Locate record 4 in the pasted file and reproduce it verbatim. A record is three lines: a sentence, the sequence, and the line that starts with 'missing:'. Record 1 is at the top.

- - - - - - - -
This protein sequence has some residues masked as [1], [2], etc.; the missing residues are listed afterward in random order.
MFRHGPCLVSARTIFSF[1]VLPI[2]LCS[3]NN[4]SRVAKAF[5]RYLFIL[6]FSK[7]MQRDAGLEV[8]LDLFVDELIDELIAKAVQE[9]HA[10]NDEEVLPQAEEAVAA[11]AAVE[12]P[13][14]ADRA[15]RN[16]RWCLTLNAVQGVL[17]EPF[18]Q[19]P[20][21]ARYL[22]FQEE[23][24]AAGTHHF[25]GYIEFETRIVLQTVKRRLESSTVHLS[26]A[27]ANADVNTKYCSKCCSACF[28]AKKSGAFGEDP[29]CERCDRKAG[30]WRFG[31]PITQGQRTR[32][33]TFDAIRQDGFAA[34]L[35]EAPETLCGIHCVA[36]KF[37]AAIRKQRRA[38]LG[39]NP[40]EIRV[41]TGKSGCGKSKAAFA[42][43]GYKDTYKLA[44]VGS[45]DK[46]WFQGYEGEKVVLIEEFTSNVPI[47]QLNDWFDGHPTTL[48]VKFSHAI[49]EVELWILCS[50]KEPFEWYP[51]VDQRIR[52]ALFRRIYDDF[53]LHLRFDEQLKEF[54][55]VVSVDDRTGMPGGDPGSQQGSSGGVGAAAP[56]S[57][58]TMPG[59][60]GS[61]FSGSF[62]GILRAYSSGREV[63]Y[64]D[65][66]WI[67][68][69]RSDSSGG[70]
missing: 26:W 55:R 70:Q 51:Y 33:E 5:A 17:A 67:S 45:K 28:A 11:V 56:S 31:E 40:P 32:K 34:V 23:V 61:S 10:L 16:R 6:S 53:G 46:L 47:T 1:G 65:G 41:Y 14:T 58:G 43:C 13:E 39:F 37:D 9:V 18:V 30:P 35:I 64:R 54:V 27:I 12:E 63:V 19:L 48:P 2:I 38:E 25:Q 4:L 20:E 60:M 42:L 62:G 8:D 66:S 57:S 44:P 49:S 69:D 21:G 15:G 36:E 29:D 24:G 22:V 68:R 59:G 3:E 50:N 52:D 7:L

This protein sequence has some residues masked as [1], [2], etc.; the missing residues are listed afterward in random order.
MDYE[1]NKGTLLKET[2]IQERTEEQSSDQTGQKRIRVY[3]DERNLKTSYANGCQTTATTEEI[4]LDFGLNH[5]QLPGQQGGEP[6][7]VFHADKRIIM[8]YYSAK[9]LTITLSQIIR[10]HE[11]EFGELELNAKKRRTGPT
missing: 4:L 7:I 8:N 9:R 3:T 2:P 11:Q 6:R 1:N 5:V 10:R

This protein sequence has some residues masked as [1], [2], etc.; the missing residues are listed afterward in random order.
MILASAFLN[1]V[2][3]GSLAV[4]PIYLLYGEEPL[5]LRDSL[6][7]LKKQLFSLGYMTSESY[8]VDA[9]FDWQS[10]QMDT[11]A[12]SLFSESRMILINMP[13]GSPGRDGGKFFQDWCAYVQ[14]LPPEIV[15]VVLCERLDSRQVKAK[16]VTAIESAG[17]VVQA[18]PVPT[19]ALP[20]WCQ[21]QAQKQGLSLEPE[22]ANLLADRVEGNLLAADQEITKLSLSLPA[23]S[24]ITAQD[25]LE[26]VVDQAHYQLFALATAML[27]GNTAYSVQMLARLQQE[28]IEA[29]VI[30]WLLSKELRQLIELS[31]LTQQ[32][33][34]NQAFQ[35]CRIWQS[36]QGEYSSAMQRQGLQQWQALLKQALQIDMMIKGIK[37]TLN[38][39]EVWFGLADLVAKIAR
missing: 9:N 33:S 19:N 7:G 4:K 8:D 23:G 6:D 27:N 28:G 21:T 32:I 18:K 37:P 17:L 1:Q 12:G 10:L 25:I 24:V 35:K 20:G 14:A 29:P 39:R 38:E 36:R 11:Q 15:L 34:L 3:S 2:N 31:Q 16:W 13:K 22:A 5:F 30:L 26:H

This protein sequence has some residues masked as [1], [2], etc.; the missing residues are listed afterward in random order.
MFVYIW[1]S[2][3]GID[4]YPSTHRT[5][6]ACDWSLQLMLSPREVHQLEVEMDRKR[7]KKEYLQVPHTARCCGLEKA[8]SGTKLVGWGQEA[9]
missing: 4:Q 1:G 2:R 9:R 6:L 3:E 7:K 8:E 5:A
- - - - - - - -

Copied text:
This protein sequence has some residues masked as [1], [2], etc.; the missing residues are listed afterward in random order.
MFVYIW[1]S[2][3]GID[4]YPSTHRT[5][6]ACDWSLQLMLSPREVHQLEVEMDRKR[7]KKEYLQVPHTARCCGLEKA[8]SGTKLVGWGQEA[9]
missing: 4:Q 1:G 2:R 9:R 6:L 3:E 7:K 8:E 5:A